A simple Saturday morning visit to the Farmers Market is usually full of fresh produce and a quick exchange of cash, but a revision to a State sales tax law says vendors should be charging customers the State's 3-percent grocery tax.
The change to the law came in December, but many vendors say they have always assumed they should account for the tax.
"We've always claimed what we make at farmer's markets and craft shows on our taxes. We claim that as income," said Cheryl Culp.
In the revised law it now states that anyone selling produce off their farm property is considered an established business and are not exempt from collecting the taxes.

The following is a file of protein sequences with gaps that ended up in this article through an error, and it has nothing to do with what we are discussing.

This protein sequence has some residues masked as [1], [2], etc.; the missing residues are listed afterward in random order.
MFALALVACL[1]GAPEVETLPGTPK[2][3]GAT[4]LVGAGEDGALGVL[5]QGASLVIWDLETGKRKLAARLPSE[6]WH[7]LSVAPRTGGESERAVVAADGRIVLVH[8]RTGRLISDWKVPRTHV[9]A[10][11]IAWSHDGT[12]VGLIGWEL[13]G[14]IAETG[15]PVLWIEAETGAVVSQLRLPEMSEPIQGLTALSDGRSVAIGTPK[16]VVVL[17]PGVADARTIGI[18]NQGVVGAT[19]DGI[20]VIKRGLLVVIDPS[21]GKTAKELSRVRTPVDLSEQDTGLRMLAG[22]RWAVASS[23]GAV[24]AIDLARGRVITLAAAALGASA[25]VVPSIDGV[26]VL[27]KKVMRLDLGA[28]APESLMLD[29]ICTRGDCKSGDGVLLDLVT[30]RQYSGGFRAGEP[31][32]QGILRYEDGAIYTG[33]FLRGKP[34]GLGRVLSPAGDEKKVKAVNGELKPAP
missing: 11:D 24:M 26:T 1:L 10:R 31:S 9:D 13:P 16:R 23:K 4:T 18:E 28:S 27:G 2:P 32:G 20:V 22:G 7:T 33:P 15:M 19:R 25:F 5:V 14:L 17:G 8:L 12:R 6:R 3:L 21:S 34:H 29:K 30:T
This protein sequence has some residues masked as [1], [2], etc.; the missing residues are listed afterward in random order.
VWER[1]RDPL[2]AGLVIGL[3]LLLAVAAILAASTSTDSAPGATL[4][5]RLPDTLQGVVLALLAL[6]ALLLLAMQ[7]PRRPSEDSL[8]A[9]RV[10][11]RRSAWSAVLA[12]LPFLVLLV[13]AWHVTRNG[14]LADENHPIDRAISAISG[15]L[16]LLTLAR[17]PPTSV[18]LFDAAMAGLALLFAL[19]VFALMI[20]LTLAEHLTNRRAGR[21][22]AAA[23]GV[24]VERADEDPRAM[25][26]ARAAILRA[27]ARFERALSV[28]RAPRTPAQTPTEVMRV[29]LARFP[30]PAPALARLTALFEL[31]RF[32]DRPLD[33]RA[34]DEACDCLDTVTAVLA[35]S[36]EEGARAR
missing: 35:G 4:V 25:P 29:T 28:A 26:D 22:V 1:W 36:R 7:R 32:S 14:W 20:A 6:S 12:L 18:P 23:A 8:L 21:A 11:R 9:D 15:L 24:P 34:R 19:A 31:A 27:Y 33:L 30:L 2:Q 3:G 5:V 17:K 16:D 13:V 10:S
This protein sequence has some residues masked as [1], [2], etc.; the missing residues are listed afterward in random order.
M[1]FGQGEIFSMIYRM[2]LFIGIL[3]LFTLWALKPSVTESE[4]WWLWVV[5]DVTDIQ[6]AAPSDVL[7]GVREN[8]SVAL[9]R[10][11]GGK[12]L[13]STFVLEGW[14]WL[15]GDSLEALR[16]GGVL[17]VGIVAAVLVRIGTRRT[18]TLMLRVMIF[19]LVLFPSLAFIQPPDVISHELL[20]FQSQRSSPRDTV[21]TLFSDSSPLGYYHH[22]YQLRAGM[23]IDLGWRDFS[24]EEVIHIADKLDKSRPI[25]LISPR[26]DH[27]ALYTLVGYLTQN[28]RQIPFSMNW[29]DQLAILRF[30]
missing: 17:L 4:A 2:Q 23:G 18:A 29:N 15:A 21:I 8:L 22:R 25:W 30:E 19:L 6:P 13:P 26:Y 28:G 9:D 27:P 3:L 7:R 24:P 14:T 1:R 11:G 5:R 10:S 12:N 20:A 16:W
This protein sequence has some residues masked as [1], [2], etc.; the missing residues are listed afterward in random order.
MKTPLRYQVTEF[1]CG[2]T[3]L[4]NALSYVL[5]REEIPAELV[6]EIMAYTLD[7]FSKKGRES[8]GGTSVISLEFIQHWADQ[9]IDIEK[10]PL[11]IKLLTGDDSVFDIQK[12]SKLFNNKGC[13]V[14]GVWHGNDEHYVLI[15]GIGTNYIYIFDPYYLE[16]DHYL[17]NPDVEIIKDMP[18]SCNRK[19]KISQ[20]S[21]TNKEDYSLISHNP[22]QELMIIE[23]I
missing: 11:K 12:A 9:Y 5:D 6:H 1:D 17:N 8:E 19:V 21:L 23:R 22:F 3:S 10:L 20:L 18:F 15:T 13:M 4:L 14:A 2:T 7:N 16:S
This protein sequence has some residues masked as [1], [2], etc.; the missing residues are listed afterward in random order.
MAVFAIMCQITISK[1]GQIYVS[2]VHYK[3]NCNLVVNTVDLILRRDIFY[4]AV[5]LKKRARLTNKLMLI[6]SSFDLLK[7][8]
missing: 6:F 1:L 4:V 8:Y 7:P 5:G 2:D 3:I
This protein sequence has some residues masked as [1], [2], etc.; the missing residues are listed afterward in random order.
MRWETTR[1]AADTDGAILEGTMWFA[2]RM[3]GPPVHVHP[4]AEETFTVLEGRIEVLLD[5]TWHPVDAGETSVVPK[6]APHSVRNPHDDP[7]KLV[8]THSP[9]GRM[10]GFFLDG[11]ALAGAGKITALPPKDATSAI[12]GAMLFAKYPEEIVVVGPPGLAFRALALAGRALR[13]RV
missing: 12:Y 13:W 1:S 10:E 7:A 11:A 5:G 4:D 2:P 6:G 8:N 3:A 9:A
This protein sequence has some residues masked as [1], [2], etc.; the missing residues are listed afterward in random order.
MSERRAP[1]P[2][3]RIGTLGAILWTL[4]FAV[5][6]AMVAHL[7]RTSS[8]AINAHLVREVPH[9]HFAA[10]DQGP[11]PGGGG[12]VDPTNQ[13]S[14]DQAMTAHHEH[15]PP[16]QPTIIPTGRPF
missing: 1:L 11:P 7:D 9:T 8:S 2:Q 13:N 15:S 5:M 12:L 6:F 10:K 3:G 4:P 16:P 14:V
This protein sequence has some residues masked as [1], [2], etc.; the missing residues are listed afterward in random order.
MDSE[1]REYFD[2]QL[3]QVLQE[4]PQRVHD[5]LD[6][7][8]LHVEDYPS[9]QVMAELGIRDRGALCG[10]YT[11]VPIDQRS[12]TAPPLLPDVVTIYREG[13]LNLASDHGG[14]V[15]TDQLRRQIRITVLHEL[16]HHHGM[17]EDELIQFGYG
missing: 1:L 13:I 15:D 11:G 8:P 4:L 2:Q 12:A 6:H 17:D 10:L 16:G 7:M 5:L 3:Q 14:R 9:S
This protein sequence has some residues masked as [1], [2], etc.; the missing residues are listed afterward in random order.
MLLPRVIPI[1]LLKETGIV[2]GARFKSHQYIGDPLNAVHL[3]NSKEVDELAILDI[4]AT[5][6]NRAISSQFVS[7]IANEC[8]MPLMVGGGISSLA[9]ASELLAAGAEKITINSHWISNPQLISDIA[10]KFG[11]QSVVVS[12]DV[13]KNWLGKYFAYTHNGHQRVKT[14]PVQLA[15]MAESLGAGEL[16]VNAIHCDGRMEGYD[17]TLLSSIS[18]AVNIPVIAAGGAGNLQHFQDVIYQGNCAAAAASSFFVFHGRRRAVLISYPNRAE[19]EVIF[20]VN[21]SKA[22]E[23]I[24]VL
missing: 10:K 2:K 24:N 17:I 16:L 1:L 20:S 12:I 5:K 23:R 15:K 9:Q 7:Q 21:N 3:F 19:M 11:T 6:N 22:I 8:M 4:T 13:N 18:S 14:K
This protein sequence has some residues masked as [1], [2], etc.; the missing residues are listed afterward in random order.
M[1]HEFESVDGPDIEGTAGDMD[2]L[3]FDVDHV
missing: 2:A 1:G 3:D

However in the past the law was not as specific.
"It was unclear. People didn't understand. It was kind of gray. The new law they put into effect in December was more clear about that you do have to claim what you make at farmers markets," said Culp.
While December's sales tax change may not affect those who have been growing and selling for a number of years, it could take away some of the shady gray area for those just getting into the idea of the farmer's market.
"There are some people that are just not sure one way or the other, so know you know. You do have to pay taxes on what you make at farmers markets," said Culp.
Many vendors say they plan to simply account for the tax at the end of the year, as opposed to having to take it out at the time of the sell.
They say it's less confusing and simply easier to do business.